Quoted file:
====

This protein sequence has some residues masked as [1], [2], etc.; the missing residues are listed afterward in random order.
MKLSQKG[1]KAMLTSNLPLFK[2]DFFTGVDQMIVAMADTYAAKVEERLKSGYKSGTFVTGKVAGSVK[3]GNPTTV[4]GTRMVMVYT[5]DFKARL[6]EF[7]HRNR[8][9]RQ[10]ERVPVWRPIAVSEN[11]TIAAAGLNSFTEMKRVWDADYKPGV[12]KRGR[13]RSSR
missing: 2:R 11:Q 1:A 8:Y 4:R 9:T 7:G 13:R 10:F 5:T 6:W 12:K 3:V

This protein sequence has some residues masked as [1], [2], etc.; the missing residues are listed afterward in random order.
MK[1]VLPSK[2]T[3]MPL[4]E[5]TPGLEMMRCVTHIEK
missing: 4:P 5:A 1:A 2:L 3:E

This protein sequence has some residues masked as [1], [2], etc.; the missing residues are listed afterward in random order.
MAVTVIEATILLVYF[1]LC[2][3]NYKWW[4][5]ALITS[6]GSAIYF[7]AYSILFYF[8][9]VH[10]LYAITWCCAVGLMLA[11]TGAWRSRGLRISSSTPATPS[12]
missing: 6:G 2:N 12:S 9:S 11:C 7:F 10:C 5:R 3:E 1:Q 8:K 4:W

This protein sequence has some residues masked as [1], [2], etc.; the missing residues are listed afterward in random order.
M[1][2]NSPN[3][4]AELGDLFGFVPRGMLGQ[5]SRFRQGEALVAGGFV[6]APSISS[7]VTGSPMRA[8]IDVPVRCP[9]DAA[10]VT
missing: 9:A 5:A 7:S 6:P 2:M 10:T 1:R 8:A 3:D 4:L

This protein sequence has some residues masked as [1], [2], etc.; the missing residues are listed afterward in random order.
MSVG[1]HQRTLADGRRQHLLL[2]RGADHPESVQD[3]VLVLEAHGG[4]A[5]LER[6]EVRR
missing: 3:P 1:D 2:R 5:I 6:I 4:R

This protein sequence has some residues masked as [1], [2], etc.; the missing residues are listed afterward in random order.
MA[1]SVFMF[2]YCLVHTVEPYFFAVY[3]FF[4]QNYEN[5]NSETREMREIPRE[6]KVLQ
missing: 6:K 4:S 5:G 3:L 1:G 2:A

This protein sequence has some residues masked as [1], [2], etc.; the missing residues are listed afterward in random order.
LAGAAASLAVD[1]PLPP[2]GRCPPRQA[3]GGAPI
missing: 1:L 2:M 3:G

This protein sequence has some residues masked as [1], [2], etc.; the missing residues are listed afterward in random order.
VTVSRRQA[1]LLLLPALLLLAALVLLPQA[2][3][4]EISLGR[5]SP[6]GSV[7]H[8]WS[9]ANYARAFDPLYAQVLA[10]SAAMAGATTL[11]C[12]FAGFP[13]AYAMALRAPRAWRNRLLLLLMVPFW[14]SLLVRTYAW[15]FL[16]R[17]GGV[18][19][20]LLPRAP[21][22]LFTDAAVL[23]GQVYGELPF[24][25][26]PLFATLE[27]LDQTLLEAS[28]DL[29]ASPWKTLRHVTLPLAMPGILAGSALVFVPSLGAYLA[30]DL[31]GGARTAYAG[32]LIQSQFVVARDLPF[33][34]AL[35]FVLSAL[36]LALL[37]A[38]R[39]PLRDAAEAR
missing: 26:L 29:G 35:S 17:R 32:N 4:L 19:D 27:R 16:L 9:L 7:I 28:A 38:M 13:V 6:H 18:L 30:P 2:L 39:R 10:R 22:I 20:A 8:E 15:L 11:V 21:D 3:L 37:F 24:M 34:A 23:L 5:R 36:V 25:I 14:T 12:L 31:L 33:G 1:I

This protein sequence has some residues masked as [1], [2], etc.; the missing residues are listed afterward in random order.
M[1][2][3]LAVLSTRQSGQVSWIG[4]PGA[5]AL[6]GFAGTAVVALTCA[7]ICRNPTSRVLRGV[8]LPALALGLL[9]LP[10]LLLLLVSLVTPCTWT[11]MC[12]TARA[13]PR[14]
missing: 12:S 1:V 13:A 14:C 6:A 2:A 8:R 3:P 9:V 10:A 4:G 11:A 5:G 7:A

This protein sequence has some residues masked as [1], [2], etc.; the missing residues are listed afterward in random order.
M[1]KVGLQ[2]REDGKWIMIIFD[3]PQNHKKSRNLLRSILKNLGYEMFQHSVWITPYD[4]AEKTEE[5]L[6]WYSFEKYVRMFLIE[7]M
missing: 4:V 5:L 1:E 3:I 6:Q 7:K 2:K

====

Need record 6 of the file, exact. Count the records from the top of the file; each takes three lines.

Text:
This protein sequence has some residues masked as [1], [2], etc.; the missing residues are listed afterward in random order.
MA[1]SVFMF[2]YCLVHTVEPYFFAVY[3]FF[4]QNYEN[5]NSETREMREIPRE[6]KVLQ
missing: 6:K 4:S 5:G 3:L 1:G 2:A